By looking at the fragmentation of the SBC as the result of a theological showdown between self-defined conservatives (fundamentalists) and moderates, the issue of women’s ordination and other gendered matters concerning women seem tangential. But the historical evidence does not point in that direction. In fact, it’s when ordination and then feminism, in that order, entered the fray that things really did fall apart. The feminist threat to Christian womanhood served as the most effective catalyst or rallying cry for Southern Baptist conservatives. After all, most Southern Baptists held culturally and theologically conservative positions, even moderates, and they had long lived with, even downplayed and dismissed, certain internal tensions. Those conservatives often referred to as fundamentalists (although they rejected the label as pejorative) remained on the fringes of denominational life until the late 1970s because they could never rally the troops with calls for inerrancy over matters like the six-day creation story. And almost all Southern Baptists accepted miracles like the virgin birth and physical resurrection. But a more gendered inerrancy, which uses the Bible as a blueprint for women’s submission, dramatically affected the way people lived, practiced, and embodied their faith.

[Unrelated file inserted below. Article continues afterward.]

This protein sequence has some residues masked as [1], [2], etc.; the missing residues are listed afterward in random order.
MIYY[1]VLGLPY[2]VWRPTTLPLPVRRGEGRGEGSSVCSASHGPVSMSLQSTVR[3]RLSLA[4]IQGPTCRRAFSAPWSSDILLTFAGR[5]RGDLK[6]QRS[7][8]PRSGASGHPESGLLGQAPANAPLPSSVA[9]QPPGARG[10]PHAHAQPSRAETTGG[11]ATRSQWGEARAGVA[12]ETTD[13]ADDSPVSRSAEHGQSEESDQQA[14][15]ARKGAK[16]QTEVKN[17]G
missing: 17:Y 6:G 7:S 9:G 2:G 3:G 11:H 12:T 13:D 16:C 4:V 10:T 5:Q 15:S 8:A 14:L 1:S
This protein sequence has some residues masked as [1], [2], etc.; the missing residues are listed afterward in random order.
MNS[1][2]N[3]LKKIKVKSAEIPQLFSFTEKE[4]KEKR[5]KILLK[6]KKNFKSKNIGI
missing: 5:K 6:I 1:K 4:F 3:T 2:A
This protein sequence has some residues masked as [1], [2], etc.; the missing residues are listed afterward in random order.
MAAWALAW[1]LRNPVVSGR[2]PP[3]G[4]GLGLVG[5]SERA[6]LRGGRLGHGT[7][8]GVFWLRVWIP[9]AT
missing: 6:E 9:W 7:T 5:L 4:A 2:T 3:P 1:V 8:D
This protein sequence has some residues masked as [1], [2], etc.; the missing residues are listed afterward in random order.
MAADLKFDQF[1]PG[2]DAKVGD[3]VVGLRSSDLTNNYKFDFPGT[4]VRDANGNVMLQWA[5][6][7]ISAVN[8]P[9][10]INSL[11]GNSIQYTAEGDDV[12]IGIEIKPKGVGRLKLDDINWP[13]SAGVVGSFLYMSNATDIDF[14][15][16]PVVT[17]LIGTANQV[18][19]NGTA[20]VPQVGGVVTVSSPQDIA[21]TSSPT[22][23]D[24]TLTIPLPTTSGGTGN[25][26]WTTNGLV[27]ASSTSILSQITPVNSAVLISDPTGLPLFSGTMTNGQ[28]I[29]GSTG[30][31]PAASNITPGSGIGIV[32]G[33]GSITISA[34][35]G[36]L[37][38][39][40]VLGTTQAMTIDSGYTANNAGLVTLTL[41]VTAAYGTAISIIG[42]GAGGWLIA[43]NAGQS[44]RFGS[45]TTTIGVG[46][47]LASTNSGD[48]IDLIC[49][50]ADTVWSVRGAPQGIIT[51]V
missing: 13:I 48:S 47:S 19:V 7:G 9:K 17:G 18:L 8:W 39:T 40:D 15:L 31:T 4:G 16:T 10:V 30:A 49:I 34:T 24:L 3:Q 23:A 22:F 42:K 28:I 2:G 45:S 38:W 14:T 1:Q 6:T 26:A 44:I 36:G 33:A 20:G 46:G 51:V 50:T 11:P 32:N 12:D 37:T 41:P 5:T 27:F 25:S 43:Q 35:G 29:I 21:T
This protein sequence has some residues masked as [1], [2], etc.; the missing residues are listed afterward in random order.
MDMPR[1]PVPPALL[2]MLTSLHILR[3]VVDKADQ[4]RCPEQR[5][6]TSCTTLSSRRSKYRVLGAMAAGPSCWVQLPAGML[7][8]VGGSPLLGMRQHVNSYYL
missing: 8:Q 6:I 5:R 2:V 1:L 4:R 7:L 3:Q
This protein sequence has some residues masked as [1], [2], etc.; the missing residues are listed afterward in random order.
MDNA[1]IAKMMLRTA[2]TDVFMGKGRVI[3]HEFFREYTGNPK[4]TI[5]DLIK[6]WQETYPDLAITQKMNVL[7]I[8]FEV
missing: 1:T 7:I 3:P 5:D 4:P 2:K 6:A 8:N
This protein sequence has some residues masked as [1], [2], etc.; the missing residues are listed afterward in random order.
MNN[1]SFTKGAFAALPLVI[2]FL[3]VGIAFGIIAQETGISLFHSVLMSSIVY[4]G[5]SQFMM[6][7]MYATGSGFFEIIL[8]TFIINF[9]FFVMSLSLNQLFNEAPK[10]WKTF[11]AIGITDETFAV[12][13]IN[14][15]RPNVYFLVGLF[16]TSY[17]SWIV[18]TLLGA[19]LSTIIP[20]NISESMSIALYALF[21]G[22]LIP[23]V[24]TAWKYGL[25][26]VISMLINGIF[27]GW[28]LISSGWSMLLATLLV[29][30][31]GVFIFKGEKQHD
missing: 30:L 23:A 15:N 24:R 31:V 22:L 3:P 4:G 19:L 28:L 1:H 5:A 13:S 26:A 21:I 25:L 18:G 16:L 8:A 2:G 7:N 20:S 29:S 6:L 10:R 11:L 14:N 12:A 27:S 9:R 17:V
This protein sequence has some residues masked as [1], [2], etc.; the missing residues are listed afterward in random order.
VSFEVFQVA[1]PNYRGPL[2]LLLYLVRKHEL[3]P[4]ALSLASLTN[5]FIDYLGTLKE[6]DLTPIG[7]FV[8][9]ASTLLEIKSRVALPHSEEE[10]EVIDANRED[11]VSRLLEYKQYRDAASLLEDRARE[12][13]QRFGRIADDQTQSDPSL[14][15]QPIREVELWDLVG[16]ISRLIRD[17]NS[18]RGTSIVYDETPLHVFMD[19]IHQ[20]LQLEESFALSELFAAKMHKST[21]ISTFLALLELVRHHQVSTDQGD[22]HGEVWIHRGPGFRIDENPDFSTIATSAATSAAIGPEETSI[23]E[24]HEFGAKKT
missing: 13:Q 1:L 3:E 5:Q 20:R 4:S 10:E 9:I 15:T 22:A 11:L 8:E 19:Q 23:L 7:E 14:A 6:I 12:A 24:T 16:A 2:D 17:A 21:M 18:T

The attempt to draw tight boundaries around gender worked, and conservatives “won” the denomination. But gender, and again I explore gender more as gendered ideas about women, eventually functioned as something of a Pandora’s box. In fact, I find that now, when the supposed denominational battles are over, things once again seem to be getting messy—and more interesting—in Southern Baptist conservative as well as moderate life.